In Use – The Night Sky


The paradox of these binoculars is that they were undoubtedly designed for daytime use – primarily for hunting – yet they are at their very best when used for astronomy.


The combination of high power, high optical fabrication quality, good transmissivity and big objectives are a killer combination for astronomical use. The effect is very different from smaller, lower-power binoculars, even superb ones like the 10x42 ELs. That old saw “size matters” was never more appropriate. These show you a lot more.


However, a note of caution: these are still big heavy binoculars and combined with high-power accentuated shakes, they are more tiring to use than smaller, lower-powered models. The 15x56 SLCs are not a general purpose binocular in a way that 10x50 or 12x50s can be. Try before you buy!


The Moon 

I like looking at the Moon with binoculars because you get more of a sense of the whole Moon and can enjoy the romance of watching it drifting through rainbow-coloured ice clouds or rising over a snowy winter forest. What’s more, I can’t see the Moon from my observatory before about Day 6 of a lunation. So I need binoculars that work well on the Moon and the big Swaro’s do just that.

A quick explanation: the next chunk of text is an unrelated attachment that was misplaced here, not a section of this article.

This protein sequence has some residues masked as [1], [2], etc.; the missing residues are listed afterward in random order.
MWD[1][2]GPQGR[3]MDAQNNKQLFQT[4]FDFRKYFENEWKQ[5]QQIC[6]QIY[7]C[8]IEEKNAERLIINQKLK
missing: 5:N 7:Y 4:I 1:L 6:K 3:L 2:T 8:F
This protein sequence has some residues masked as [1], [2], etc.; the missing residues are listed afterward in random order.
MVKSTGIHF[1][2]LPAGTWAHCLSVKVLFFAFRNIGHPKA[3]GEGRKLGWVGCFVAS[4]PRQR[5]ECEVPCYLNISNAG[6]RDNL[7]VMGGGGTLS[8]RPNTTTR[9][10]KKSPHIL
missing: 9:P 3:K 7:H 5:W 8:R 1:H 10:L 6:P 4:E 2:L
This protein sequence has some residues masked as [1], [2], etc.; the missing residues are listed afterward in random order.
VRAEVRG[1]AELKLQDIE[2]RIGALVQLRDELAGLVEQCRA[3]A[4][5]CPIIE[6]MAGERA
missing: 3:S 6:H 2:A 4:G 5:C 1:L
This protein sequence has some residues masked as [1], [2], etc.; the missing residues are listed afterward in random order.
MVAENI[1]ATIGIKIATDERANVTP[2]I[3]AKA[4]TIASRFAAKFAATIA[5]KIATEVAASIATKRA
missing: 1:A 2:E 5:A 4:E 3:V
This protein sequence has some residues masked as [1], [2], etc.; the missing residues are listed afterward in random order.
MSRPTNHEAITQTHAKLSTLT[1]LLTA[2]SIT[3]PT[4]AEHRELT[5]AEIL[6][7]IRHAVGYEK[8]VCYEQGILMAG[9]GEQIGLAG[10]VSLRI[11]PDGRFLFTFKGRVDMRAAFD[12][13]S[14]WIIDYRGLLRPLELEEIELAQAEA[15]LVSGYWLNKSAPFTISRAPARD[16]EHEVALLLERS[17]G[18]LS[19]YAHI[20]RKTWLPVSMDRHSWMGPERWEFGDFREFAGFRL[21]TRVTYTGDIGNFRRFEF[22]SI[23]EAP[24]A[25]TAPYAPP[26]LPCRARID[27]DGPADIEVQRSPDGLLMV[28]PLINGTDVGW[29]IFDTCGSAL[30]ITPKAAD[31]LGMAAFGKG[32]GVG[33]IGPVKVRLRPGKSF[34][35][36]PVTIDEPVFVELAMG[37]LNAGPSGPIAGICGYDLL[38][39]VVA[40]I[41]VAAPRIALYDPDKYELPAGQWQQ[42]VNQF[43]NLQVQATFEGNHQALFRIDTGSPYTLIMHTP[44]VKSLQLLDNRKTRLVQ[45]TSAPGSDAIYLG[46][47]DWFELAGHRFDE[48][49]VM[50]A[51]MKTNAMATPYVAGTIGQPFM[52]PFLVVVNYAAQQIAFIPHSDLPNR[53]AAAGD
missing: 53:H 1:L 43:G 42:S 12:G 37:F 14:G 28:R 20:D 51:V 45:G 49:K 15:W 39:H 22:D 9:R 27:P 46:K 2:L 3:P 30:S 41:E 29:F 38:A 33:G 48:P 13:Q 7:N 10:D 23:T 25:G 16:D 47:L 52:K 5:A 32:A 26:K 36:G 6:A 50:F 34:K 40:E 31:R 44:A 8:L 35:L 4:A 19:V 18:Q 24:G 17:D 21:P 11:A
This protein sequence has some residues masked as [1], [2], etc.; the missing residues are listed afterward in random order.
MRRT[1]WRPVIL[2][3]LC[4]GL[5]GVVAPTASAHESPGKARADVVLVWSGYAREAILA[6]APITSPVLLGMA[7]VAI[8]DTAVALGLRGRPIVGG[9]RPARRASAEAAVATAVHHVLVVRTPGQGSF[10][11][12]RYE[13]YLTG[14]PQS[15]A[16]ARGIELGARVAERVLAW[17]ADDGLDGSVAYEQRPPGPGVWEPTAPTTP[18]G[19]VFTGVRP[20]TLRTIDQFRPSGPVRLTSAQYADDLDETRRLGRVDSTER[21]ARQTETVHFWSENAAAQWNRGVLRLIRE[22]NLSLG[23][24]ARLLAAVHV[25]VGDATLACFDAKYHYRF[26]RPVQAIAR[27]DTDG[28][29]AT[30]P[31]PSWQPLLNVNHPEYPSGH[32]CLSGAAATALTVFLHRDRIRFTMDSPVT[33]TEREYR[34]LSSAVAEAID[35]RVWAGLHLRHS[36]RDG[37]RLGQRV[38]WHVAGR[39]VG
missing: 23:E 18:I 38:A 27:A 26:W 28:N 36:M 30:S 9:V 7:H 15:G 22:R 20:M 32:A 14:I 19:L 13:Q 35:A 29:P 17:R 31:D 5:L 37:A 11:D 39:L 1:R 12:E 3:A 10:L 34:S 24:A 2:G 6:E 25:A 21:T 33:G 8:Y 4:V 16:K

A magnification of 15x crosses some kind of threshold when viewing the Moon: you can see all the major craters and mountain chains in a way you can’t with lower powers. You really need to rest against a wall or on a car roof at this power, but if you do the super-sharp optics deliver a sensational view. Buy a Moon atlas and you could use these to explore many of the features it contains. When tripod-mounted, the big SLCs really show off their optical quality with a view that is very similar to a good small refractor: perfectly sharp, detailed and contrasty with very good resolution. Some chromatic aberration is present, but it remains confined to the bright limb and doesn’t spoil things.


The Full Moon is a good test of ghosting in-field and flare when just outside it. These are areas where “Alpha” binos often excel and the 15x56 SLCs are no exception. Both aberrations are almost perfectly controlled – a major bonus when working around streetlights too.


Deep Sky

Deep sky objects are where these big-eye binoculars really excel, though. The Dumbbell Nebula is easy to pick out, even in strong Moonlight and is clearly hour-glass shaped. The fainter clusters, like those in Auriga, resolve into masses of stars, patches of smoke no longer. Other more challenging binocular objects are an easy find: the Ring Nebula, the Crab, M56 and more.